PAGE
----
Test case: the Minister of Interior exercises his discretion contrary to the law, and condemns the children of a Jerusalem resident to forever live in the city as tourists, without status or rights
In 2003 an East Jerusalem resident returned to live in his city with his wife, a Jordanian citizen, and their children, aged 10, 12 and 13, all three Jordanian citizens who had been born in Jordan. But the Israeli Minister of Interior refused to grant the children Israeli status, because the Ministry of Interior considered them to be residents of the OPT based on the fact that the family had lived in Al Azaria, which lies close to Jerusalem but is part of the Palestinian Authority. As the children were not registered in the Palestinian population registry, the military commander with control over the OPT could not issue them permits to stay in Israel, and so the Ministry of Interior came up with a solution – issuing them a tourist visa (with a work permit) type B/1, which does not afford social security rights or health insurance. The children were thus condemned to live like foreigners at their own home, in their father’s homeland, forever without status, rights or any foreseeable outlet, in view of the statutory sweeping ban on granting Israeli status to residents of the OPT.
On January 15, 2013, HaMoked applied to the Humanitarian Affairs Committee to grant the children status in Israel. HaMoked asserted that they should not be regarded as residents of the OPT, given that they were the children of an Israeli resident, had no status in the OPT or any actual ties there, and that during their brief period of living in the OPT when very young, they had studied and maintained social ties in nearby Jerusalem. HaMoked also stressed that the Ministry of Interior’s decision condemned them to live at their home as “foreign workers, and even if they get married, they would be fated to remain in the same endless status”.
The humanitarian application was refused, and therefore HaMoked petitioned the High Court of Justice (HCJ) on December 25, 2014, arguing that the Ministry of Interior’s decision was unreasonable and did not accord with the security objective of the Citizenship and Entry into Israel Law of 2003; the fact that small children had lived for an inconsiderable interval period in the OPT, without being registered or having significant ties there, did not justify defining them as OPT residents “jeopardizing” the security of Israel. HaMoked also argued that there is a humanitarian reason for granting the youths status in Israel, given that they had been living at their home for years without status or social security rights, and that the sweeping preclusion established in the Citizenship and Entry into Israel Law should not applied to them.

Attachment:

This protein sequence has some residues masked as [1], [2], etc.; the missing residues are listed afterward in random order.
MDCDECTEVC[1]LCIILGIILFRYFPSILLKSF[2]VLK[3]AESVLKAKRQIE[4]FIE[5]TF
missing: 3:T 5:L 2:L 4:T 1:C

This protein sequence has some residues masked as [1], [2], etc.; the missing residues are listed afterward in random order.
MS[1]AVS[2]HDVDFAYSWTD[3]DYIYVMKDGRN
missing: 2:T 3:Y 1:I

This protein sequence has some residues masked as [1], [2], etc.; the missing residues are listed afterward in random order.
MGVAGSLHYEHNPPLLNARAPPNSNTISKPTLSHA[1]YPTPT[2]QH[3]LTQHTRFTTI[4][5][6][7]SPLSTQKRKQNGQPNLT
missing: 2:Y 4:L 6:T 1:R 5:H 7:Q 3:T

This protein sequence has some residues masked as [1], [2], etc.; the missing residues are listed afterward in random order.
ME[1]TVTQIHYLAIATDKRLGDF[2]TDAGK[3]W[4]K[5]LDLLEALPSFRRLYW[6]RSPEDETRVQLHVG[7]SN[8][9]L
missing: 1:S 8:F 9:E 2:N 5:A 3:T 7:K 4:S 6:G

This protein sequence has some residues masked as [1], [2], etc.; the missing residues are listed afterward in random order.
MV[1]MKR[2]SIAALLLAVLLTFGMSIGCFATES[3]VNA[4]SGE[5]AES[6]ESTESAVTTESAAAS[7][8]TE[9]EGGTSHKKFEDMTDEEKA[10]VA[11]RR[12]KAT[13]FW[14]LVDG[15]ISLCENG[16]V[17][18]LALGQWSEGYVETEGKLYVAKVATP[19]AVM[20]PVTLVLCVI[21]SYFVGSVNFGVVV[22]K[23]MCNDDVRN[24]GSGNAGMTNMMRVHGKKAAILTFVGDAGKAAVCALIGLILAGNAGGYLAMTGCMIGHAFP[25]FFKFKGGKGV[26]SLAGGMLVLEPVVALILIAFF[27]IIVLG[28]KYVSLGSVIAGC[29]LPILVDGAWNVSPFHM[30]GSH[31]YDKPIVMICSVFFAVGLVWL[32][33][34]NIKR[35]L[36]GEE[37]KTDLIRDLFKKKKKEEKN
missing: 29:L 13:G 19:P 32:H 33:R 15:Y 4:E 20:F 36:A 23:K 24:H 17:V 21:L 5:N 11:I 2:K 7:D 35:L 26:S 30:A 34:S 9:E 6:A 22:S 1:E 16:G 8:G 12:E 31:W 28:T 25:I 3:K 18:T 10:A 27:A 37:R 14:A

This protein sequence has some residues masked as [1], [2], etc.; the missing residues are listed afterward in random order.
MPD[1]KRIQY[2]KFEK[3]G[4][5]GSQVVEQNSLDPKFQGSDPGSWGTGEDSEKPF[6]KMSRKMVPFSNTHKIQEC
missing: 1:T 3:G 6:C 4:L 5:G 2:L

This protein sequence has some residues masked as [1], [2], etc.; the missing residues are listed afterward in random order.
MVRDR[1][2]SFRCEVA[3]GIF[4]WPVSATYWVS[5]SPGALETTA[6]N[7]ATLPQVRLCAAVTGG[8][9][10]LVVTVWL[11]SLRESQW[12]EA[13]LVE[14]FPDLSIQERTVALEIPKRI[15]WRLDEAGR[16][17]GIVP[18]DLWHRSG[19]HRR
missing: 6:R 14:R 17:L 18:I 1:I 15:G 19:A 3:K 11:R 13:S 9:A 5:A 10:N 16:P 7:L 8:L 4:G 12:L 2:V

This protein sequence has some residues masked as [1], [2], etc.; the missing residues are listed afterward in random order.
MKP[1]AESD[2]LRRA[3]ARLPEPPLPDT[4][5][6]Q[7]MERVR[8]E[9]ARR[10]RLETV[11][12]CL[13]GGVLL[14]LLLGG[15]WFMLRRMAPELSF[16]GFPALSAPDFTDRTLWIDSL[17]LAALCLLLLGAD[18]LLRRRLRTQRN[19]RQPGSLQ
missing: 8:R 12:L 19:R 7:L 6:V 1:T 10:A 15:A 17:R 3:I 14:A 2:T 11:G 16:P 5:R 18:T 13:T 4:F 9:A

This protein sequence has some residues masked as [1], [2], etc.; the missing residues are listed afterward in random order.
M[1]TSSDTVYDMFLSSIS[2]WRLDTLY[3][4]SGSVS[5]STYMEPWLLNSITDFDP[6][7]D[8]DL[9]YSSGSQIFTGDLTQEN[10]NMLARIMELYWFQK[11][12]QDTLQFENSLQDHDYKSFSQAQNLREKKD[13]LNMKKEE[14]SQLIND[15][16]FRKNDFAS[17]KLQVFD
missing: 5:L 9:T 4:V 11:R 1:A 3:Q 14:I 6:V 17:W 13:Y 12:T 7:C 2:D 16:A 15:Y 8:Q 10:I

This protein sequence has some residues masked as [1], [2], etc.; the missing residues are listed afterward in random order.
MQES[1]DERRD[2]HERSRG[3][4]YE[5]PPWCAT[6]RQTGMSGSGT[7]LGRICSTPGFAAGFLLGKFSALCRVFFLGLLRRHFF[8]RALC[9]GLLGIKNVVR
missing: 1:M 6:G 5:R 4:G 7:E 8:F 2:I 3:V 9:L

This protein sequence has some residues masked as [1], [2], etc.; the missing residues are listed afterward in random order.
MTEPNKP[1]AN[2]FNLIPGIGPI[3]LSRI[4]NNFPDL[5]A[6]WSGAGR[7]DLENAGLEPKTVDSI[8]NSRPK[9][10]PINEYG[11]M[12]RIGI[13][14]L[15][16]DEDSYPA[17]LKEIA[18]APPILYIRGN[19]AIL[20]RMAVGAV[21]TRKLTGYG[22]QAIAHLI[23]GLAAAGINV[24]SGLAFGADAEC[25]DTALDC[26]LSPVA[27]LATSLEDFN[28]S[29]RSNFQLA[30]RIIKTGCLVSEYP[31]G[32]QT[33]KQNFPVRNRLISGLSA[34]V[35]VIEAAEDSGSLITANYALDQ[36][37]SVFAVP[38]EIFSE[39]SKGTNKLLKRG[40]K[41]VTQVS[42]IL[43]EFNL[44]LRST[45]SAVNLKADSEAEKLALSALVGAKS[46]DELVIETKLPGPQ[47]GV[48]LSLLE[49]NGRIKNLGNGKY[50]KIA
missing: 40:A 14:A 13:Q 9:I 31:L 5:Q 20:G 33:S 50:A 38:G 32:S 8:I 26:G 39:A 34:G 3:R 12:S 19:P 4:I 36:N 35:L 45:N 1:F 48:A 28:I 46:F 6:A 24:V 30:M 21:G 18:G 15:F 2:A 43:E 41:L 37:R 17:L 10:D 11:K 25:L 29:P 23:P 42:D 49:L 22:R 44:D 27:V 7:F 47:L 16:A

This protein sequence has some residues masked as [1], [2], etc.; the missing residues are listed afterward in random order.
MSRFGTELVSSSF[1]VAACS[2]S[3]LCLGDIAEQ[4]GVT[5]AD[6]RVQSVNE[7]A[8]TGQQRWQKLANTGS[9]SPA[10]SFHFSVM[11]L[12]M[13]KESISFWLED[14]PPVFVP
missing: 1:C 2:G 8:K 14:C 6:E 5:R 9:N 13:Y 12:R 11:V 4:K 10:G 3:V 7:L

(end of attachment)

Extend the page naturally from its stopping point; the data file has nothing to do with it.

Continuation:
In the court hearing, held on January 21, 2016, despite Justice Vogelman's comment that the Israeli Law did not allow for issuing a person a B/1 tourist visa indefinitely, the justices found no call to intervene. They advised the petitioners to delete the petition while reserving their claims, and to file in future a new application with the humanitarian committee. Thereupon, the petition was deleted on the parties consent.
On February 8, 2016, HaMoked submitted to the Ministry of Interior a new application to grant status to the youths, pointing out that the Minister of Interior did not have the authority to extend a tourist visa (type B/1) beyond the 27 months’ period prescribed in the law, and asserting that the time had come to regularize the youths’ status in Israel. The application was rejected: “as it is impossible to define your clients as ‘visitors’ and as these permits were given as a substitute for referrals [to the military] for permission entry from the Area [i.e. the OPT] to Israel… this given the fact that they are not listed in the population registry in the Judea and Samaria Area”. An appeal to the Ministry of Interior which was filed thereupon was rejected as well.
HaMoked appealed to the Appeals Tribunal against the Ministry of Interior’s decision not to grant status to the youths, stressing that the youths were not “visitors” and that the violation of their rights was being needlessly perpetuated. This appeal was rejected, too. In the judgment, the judge noted that “as a rule, the Ministry of Interior’s policy is that a permit of stay is to be given to foreign nationals only under the law and not in exceptional cases”.
On September 28, 2016, HaMoked filed an administrative appeal with the Jerusalem District Court against the Appeals Tribunal’s decision. HaMoked asserted that the Tribunal did not address the question of the Ministry of Interior’s authority to extend the validity of a B/1 visa beyond the stipulated period of 27 months. HaMoked argued that this type of visa was also not established in the law as a solution for people defined as “residents of the Area”, but was an outcome of the Minister of Interior’s discretion. The minister was not authorized to act outside the law, and issue this kind of permit for such a long period of time. Therefore HaMoked concluded, given the unique circumstances of the case, the Minister of Interior should grant these youths actual status in Israel, as he had done in the cases of over 2,000 Palestinians considered to be OPT residents who have been living in Israel for many years in the framework of the family unification procedure, and are now in the process of receiving Israeli status.
The appeal is still pending.